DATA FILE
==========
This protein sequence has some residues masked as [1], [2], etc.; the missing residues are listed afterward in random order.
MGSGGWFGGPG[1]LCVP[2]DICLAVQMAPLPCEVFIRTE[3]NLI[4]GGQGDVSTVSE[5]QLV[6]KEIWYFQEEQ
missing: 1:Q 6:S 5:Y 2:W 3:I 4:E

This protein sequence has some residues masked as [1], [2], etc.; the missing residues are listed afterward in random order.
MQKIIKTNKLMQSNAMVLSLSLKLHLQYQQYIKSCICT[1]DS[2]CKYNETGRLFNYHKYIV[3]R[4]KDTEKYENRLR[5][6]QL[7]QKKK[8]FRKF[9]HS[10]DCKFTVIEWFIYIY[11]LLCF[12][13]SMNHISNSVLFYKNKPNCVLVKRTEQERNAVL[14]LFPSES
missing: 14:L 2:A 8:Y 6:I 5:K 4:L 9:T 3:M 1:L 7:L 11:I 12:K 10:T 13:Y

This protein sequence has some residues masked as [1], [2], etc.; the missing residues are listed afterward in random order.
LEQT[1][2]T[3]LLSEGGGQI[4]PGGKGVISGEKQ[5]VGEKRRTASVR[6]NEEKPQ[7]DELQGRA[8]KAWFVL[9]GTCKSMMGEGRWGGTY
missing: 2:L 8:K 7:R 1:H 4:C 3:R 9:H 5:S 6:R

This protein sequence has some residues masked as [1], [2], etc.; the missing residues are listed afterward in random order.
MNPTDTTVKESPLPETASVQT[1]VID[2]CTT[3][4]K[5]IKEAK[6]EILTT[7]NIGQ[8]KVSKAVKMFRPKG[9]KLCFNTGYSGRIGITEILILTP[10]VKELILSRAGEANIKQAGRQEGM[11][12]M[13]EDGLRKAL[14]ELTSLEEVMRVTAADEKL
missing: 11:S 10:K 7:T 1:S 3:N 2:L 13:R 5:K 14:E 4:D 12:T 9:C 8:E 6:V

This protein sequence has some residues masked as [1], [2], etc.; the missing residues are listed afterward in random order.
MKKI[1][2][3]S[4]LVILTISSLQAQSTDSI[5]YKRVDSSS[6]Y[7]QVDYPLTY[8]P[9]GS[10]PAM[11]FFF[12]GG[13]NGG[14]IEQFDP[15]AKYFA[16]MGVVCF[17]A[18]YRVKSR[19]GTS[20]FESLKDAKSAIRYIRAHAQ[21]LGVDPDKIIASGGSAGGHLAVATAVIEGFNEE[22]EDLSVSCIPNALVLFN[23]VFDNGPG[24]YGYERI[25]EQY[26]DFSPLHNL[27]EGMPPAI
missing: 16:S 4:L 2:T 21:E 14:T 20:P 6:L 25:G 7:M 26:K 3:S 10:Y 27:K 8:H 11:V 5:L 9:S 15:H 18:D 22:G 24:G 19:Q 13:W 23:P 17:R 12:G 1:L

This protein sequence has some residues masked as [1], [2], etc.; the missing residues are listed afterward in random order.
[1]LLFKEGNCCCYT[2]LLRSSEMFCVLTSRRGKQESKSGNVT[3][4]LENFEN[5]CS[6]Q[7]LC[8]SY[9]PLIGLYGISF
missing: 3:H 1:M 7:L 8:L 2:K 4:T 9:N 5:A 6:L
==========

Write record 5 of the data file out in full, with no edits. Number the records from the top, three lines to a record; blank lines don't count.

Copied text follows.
This protein sequence has some residues masked as [1], [2], etc.; the missing residues are listed afterward in random order.
MKKI[1][2][3]S[4]LVILTISSLQAQSTDSI[5]YKRVDSSS[6]Y[7]QVDYPLTY[8]P[9]GS[10]PAM[11]FFF[12]GG[13]NGG[14]IEQFDP[15]AKYFA[16]MGVVCF[17]A[18]YRVKSR[19]GTS[20]FESLKDAKSAIRYIRAHAQ[21]LGVDPDKIIASGGSAGGHLAVATAVIEGFNEE[22]EDLSVSCIPNALVLFN[23]VFDNGPG[24]YGYERI[25]EQY[26]DFSPLHNL[27]EGMPPAI
missing: 16:S 4:L 2:T 21:E 14:T 20:P 6:L 25:G 7:M 26:K 3:S 10:Y 27:K 8:H 11:V 5:L 9:S 15:H 18:D 22:G 24:G 19:Q 13:W 23:P 17:R 12:G 1:L